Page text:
Tag Archives: national breakfast month

Celebrate National Breakfast Month

Who knew breakfast would ever be a hard sell? For a gazillion years it was a no-brainer. Humans need breakfast to launch the day. With National Better Breakfast Month off to a good start, here are some top picks for eating breakfast as the anchor of all things healthy, wealthy and wise.


For those who “just want a few more minutes of sleep,” prep ahead. Mix Crockpot® Apple Cinnamon Steel Cut oats the night before. No half-and-half on hand? Sub ½ cup 2% milk plus 3 teaspoons melted unsalted butter.

Pre-mix the batter like these Overnight waffles (photo above) or the dry ingredients for pancakes.

If you need gluten-free, don’t miss this great recipe! (Good Morning Pancakes)

Pre-bake and freeze and re-heat Quick Granola Breakfast rolls, waffles, or hand-held
hot pocket sandwiches or a cousin called bierocks

Last but not least, fresh-from-the-bread-machine bread with peanut butter, oranges and milk!

If you’re a teacher or student, expand the learning AND breakfast options.   Once a week offer a Breakfast Club with your classroom. Here’s how one middle school did so with a Life Skills class. School Nutrition Association’s SmartBrief Sept. 6, 2016,

Two resources to check out include

If you’re draggin’ long before lunch even when you eat breakfast, something’s not right. There’s breakfast and there’s grabbing an energy beverage, soda, coffee or candy bar. Get in balance with some good guidance like The Wheat Foods Council
Back-to-Breakfast Tool Kit of research-based recipes, blog posts and tweets.


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Celebrate National Breakfast Month

September is National Breakfast Month


If back to school means back to busy mornings at your house, don’t let the hectic rush force you to sacrifice breakfast. September is National Breakfast Month – a good time to commit to incorporating a smart morning meal into your family’s daily routine.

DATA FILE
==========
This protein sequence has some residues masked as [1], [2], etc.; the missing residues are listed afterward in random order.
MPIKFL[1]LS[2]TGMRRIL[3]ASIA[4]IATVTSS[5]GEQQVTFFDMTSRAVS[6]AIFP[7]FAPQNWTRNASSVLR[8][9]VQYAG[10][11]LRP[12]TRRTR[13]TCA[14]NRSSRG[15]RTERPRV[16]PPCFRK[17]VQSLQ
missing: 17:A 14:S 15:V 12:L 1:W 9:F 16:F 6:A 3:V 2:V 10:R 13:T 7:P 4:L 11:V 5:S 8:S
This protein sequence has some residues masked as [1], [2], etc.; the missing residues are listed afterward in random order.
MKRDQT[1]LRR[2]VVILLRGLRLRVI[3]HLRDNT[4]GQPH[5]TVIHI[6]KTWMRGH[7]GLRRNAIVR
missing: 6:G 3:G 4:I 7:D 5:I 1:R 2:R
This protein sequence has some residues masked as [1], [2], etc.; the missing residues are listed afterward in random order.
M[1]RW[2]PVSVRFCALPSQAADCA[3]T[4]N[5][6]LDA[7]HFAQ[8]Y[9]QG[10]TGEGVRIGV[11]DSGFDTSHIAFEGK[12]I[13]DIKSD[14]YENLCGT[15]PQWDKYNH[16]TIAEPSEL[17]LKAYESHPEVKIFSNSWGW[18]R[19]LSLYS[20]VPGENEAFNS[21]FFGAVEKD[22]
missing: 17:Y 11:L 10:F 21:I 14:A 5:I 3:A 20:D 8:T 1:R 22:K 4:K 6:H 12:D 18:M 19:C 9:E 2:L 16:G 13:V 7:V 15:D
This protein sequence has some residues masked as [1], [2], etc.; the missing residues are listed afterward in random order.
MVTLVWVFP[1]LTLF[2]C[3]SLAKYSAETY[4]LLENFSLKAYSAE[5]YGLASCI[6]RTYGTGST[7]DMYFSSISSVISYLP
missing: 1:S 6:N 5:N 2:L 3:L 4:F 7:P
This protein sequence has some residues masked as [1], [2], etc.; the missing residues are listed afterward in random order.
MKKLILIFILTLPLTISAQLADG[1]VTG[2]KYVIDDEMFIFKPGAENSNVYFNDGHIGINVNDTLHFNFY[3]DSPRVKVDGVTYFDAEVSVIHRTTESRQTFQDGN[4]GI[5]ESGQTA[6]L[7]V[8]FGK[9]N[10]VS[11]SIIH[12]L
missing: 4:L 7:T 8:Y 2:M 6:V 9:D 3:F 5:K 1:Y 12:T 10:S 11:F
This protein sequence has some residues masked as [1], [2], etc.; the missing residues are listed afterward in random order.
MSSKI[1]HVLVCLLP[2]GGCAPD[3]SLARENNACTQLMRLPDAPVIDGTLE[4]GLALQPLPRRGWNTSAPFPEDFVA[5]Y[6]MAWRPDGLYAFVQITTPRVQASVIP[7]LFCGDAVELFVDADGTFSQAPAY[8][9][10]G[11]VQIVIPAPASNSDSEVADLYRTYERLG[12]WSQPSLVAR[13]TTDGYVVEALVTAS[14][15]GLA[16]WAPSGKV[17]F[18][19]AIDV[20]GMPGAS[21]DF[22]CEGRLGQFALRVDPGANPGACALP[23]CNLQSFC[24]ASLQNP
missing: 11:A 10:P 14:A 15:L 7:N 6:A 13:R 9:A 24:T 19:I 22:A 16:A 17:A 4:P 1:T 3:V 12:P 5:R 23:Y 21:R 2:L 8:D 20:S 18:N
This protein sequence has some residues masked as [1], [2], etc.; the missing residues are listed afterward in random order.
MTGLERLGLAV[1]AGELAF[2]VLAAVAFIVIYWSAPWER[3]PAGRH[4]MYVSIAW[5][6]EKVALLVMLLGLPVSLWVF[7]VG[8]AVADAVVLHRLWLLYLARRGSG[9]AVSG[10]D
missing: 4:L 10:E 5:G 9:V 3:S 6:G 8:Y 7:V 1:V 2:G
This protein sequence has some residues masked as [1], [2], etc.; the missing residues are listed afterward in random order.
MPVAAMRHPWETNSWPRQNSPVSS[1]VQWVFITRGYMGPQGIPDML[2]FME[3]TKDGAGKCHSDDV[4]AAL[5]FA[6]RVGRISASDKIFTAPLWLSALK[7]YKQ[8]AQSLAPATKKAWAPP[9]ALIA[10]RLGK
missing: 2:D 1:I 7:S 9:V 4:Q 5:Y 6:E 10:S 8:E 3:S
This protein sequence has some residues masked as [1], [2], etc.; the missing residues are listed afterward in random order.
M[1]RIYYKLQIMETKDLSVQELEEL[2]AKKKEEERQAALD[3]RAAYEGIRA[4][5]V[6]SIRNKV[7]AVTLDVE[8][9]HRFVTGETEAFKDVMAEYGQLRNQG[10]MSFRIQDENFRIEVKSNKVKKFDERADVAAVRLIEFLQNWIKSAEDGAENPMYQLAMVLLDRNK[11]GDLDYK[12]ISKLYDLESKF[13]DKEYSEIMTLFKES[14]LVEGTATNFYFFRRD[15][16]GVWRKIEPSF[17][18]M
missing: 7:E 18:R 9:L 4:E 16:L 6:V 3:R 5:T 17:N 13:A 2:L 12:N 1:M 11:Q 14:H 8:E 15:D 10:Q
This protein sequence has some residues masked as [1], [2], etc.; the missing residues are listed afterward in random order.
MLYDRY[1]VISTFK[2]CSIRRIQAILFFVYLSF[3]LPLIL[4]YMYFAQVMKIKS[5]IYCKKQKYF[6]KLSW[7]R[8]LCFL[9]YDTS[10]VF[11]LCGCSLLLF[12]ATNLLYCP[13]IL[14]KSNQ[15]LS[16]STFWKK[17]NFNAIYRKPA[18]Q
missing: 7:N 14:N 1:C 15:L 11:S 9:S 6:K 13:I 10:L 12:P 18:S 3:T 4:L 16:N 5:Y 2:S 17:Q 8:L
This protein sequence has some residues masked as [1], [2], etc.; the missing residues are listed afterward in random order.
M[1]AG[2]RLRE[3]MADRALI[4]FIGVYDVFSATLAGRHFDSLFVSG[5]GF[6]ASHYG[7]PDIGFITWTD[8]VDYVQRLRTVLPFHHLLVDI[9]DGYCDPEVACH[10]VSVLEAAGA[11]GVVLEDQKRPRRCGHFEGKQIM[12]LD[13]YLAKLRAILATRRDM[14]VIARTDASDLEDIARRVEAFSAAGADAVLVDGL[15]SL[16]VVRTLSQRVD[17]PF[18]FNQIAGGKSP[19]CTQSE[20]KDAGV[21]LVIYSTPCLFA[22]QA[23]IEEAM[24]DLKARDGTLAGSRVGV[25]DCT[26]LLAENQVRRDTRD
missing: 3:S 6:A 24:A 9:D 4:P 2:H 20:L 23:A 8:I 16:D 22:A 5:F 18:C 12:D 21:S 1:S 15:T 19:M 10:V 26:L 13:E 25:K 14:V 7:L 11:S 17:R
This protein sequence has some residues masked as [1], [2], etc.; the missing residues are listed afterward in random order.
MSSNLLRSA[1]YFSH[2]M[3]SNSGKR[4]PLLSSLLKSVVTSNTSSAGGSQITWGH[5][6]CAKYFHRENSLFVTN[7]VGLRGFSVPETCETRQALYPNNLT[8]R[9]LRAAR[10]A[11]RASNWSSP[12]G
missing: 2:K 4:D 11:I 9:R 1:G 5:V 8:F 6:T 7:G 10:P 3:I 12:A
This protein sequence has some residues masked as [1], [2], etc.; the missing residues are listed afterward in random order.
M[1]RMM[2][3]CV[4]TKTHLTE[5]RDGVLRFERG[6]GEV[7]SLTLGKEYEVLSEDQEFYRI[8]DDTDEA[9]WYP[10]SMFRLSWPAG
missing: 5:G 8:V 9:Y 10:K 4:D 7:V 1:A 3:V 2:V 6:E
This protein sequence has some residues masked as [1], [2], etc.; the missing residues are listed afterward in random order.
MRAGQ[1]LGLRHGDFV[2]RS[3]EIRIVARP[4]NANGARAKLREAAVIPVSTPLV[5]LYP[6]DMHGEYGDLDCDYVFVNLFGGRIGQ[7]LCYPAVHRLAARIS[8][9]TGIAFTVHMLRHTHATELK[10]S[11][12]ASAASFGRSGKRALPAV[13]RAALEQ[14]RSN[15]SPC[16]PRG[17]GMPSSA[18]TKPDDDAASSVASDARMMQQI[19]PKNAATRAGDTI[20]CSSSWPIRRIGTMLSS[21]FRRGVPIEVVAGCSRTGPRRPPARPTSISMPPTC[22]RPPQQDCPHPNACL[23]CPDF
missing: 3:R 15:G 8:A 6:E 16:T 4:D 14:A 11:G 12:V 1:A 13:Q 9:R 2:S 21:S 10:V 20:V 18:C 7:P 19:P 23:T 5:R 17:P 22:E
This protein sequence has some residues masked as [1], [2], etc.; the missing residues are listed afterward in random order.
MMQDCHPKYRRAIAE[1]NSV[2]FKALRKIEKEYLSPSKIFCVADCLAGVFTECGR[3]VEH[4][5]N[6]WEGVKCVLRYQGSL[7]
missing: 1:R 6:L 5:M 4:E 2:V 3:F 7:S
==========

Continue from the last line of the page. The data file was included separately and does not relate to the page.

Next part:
Make sure that breakfast is as healthy as it is tasty by including grains and protein as part of the meal. Grains are an important part of daily dietary needs; strive for two or three servings each morning to get a good start on the six servings you need each day. Protein means staying power: these foods will keep you and your kids feeling energized all morning long. Here are some tips to help ensure that your family gets a nutritious start to even the busiest of days:

  • Making a simple, healthy breakfast can be one of a young child’s first “I can do that!” moments in the kitchen. Set out two or three boxes of favorite cereals and teach your preschooler to pour it into a bowl. Use a small scoop or measuring cup to demonstrate portion size. Incorporate her participation into the morning routine, and before you know it, she really will be handling it by herself.
  • Teach kids the difference in the nutrition profile of cereal by using the “topping” method. Three-quarters of the bowl could be a whole grain, low-sugar cereal.
    Colored cereals or those with higher sugar content can be sprinkled lightly on top.
  • Use weekends wisely. If you’re whipping up pancakes or waffles one lazy Saturday morning, make an extra batch to be enjoyed during the week. Wrap in plastic, store in the refrigerator or freezer, and warm in the microwave or toaster when ready to eat.